Glücksspielstaatsvertrag: Der Wortlaut des Schreibens der EU-Kommission

Von | 21. März 2012
Foto: Andreas Stix / pixelio.de

Foto: Andreas Stix / pixelio.de

Die EU-Kommission hat zu dem Entwurf der 15 Länder für ein Glückspielstaatsvertrag Stellung genommen. Das Schreiben wird in der Politik sehr unterschiedlich interpretiert. Damit sich jeder eine Meinung bilden kann, veröffentlicht das Landesblog den Wortlaut des Schreibens.

Dass man ein Ereignis politisch unterschiedlich beurteilen kann, ist normal. Wenn die schriftliche Stellungnahme einer Behörde für den einen aber „Siehste, kein Ja“, für den anderen jedoch ein „Siehste, kein Nein“ ist, dann muss Wahlkampf sein – und das Thema mittendrin.

Im Hin und Her um den Glücksspielstaatsvertrag (Das Landesblog berichtet darüber vielfältig) hat die EU-Kommission den 15 der 16 deutschen Bundesländer, die am Glücksspielstaatsvertrag festhalten wollen, Fortschritte bescheinigt. Schleswig-Holstein hatte einen eigenen Weg beschritten und eine, nach eigenen Angaben von der EU gebilligte, EU-Rechtskonforme, Regulierung des Glücksspiels gesetzlich auf den Weg gebracht – die in den Augen der Opposition das Land zwischen den Meeren zum El Dorado der Glücksspielritter macht.

Nach übereinstimmenden Meldungen (die Zitate aus der Kommission scheinen auf eine dpa-Anfrage zurückzugehen) begrüßte EU-Binnenmarktkommissar Michel Barnier die Anstrengungen der Länder, auf die Bedenken der EU-Kommission einzugehen. Es gebe aber weiterhin „potenzielle verbleibende Schwächen in der geplanten Gesetzgebung“, auf die der deutsche Gesetzgeber noch eingehen solle. Das nun abgeschlossene(!) Verfahren bedeute aber nicht, dass „grünes Licht“ für den Vertrag gegeben werde.

Der Rheinland-Pfälzische Ministerpräsident Kurt Beck begrüßte daraufhin flugs „das positive Votum“ aus Brüssel. Die EU-Kommission habe heute mitgeteilt, dass sie „keine Bedenken mehr“ gegen den Glücksspielstaatsvertrag habe.

Das empfindet Ralf Stegner, Vorsitzender der SPD-Landtagsfraktion, ebenso. Er vermeidet zwar den Begriff „positives Votum“, spricht aber auch davon, die Kommission habe „keine Bedenken mehr“: Die EU-Kommission habe „den Weg freigemacht, den Glücksspielstaatsvertrag neu zu ordnen.“ Der von der der CDU-FDP-Koalition in Schleswig-Holstein eingeschlagene Sonderweg sei damit hinfällig. Schleswig-Holstein müsse nun „in den Kreis der anderen Bundesländer“ zurückkehren.

Ganz anders ist die Wahrnehmung bei CDU und FDP. Für sie ist klar: „Wieder kein grünes Licht aus Brüssel für den Vertrag der 15!“ Der stellvertretende Vorsitzende der CDU-Fraktion, Hans-Jörn Arp, und der Vorsitzende der FDP-Landtagsfraktion, Wolfgang Kubicki, kommentierten die Entscheidung: „Uns war immer klar, dass die Europäische Kommission auch den nachgebesserten Entwurf der 15 anderen Bundesländer nicht akzeptieren wird. Die in der begründeten Stellungnahme der EU-Kommission im Sommer geäußerten Bedenken wurden nicht entkräftet. Es liegt keine abschließende positive Stellungnahme der EU-Kommission zum Vertrag der 15 vor.“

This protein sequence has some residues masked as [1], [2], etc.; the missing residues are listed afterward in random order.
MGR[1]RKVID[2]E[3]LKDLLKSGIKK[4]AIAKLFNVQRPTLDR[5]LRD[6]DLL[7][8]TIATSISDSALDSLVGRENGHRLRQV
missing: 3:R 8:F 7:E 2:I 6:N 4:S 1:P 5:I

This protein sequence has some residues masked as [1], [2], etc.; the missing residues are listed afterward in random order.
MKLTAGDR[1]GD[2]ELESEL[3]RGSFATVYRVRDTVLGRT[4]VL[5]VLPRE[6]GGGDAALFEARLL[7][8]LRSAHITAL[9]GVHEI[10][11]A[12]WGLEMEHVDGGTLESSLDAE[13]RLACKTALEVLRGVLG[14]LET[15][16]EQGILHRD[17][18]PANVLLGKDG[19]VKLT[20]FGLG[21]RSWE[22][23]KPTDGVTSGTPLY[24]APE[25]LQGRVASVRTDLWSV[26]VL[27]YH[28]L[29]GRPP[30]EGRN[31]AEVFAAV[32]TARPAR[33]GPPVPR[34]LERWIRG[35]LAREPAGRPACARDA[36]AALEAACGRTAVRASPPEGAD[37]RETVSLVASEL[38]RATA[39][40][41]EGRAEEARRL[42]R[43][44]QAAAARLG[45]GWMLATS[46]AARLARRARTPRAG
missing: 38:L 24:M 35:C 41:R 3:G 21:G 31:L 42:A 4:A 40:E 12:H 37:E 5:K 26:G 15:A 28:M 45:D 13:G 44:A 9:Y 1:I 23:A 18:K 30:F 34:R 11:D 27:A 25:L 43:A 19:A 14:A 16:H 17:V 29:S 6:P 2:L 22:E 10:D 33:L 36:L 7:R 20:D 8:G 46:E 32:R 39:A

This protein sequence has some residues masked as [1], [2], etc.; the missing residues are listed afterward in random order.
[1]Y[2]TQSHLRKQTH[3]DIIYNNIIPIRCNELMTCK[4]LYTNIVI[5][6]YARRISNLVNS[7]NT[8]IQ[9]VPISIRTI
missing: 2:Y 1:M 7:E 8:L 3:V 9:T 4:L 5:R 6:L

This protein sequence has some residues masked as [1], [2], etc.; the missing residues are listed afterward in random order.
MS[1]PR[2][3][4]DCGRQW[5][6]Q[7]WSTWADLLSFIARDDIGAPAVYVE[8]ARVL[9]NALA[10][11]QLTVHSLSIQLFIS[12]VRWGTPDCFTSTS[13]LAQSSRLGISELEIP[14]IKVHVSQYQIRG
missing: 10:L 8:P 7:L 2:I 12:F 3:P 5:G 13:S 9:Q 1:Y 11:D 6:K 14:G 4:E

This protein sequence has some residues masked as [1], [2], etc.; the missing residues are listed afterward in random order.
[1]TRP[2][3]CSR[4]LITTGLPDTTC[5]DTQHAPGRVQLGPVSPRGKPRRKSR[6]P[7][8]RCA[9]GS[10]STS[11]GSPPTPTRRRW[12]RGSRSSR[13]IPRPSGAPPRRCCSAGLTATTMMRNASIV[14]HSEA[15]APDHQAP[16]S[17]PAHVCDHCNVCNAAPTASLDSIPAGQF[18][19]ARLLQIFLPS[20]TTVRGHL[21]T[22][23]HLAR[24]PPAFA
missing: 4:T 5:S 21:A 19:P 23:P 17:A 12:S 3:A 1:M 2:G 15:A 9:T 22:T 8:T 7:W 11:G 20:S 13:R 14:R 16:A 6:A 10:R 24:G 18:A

Der Deutsche Lottoverband (DLV), ein Zusammenschluss der im Bereich der Vermittlung und des Vertriebs von Lotto und anderen Lotterien tätigen privaten Unternehmen, sieht in der Stellungnahme nicht die „abschließende positive Stellungnahme“, die die übrigen Länder zur Voraussetzung gemacht hätten, um den Ratifizierungsprozess einzuleiten. Der Verband bewertet das Schreiben so:

  • Die Kommission könne die „Gesamtkohärenz des Glücksspieländerungsstaatsvertrages noch nicht beurteilen“, da dazu alle glücksspielrechtlichen Vorschriften, also auch Bundesrecht zu Pferdewetten und Automatenspielen, geändert und notifiziert werden müsse.
  • Der Abschluss des Notifizierungsverfahrens bedeute nicht automatisch, dass die Regelung unionsrechtskonform sei. Die spätere Einleitung eines Vertragsverletzungsverfahren sei nicht ausgeschlossen
  • Die Kommission habe eine Erklärung dafür gefordert, warum gewerbliche Spielvermittler insgesamt 32 Einzelerlaubnisse für eine bundesweite Tätigkeit einholen müssen. Der DLV weist hingegen darauf hin, Sportwettenlizenzen und Erlaubnisse für Klassenlotterie-Einnehmer gelten bundesweit.
  • Die Kommission weise erneut darauf hin, dass Geeignetheit und Verhältnismäßigkeit von Beschränkungen für Sportwettenlizenzen nachgewiesen werden müssen.
  • Die Kommission erinnere mehrfach daran, dass Erlaubnisverfahren transparent und nichtdiskriminierend ausgestaltet sein müssen und bestehende, also staatliche, Anbieter nicht bevorzugt werden dürfen.
  • Die Kommission könne nicht einschätzen, ob die sehr restriktiven Lizenzbedingungen ein wirtschaftlich tragfähiges legales Glücksspielangebot in Deutschland ermöglichen – was nach Auffassung des Verbandes Voraussetzung für die Geeignetheit des Lizenzsystems sei.
  • Es gebe kein Nachweis von besonderen Geldwäsche- und Suchtgefahren bei Online-Kasinospielen und Poker.
  • Die Geeignetheit und Verhältnismäßigkeit des Totalverbots für Online-Kasinospiele und Poker sei nicht nachgewiesen worden.
  • Werberichtlinien sollten zur Überprüfung eingereicht werden, sobald diese erstellt sind.
  • Die Kommission erinnere die Länder erneut an ihre weiter bestehenden Notifizierungspflichten, etwa in Bezug auf die Ausführungsgesetze zum Änderungsstaatsvertrag.